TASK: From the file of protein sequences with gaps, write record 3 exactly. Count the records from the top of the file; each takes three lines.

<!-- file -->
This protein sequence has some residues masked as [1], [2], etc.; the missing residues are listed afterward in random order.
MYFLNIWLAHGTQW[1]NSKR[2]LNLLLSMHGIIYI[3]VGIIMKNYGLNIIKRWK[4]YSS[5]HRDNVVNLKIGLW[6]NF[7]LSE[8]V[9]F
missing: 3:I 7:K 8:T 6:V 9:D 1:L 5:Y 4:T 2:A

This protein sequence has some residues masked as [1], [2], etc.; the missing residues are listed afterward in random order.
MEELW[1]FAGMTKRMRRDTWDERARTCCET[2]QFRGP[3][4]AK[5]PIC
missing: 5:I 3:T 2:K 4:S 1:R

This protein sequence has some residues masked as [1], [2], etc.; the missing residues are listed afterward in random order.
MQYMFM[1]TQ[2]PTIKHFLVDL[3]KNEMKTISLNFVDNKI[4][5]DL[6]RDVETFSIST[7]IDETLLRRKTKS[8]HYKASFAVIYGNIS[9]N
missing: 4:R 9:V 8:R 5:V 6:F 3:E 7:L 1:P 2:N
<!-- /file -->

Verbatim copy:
This protein sequence has some residues masked as [1], [2], etc.; the missing residues are listed afterward in random order.
MQYMFM[1]TQ[2]PTIKHFLVDL[3]KNEMKTISLNFVDNKI[4][5]DL[6]RDVETFSIST[7]IDETLLRRKTKS[8]HYKASFAVIYGNIS[9]N
missing: 4:R 9:V 8:R 5:V 6:F 3:E 7:L 1:P 2:N